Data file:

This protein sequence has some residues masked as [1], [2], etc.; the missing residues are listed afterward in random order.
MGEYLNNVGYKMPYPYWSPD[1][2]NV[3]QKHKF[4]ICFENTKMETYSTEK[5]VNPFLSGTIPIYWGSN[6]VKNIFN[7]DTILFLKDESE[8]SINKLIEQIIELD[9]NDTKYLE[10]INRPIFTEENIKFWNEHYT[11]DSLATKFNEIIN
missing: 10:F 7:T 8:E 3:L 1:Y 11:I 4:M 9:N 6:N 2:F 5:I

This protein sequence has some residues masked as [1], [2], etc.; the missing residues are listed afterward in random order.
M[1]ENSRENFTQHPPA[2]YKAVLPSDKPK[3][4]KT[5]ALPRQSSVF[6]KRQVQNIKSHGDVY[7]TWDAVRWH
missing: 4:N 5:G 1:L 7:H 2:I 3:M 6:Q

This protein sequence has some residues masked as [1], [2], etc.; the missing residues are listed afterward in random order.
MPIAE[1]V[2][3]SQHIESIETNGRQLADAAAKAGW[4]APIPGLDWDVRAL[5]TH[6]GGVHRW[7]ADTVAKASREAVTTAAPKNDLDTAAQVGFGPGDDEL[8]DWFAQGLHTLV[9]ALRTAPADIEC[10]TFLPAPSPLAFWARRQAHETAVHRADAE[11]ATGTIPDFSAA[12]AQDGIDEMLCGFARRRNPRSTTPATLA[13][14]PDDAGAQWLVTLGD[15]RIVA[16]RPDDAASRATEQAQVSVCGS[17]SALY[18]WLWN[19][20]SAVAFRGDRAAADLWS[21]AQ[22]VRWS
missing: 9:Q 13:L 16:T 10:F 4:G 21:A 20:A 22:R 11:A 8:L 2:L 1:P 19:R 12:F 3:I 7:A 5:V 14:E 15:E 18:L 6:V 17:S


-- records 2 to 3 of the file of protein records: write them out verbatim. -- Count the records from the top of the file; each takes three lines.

This protein sequence has some residues masked as [1], [2], etc.; the missing residues are listed afterward in random order.
M[1]ENSRENFTQHPPA[2]YKAVLPSDKPK[3][4]KT[5]ALPRQSSVF[6]KRQVQNIKSHGDVY[7]TWDAVRWH
missing: 4:N 5:G 1:L 7:H 2:I 3:M 6:Q

This protein sequence has some residues masked as [1], [2], etc.; the missing residues are listed afterward in random order.
MPIAE[1]V[2][3]SQHIESIETNGRQLADAAAKAGW[4]APIPGLDWDVRAL[5]TH[6]GGVHRW[7]ADTVAKASREAVTTAAPKNDLDTAAQVGFGPGDDEL[8]DWFAQGLHTLV[9]ALRTAPADIEC[10]TFLPAPSPLAFWARRQAHETAVHRADAE[11]ATGTIPDFSAA[12]AQDGIDEMLCGFARRRNPRSTTPATLA[13][14]PDDAGAQWLVTLGD[15]RIVA[16]RPDDAASRATEQAQVSVCGS[17]SALY[18]WLWN[19][20]SAVAFRGDRAAADLWS[21]AQ[22]VRWS
missing: 9:Q 13:L 16:T 10:F 4:G 21:A 20:A 22:R 11:A 8:L 2:L 1:P 19:R 12:F 3:I 7:A 5:V 14:E 15:E 18:L 6:V 17:S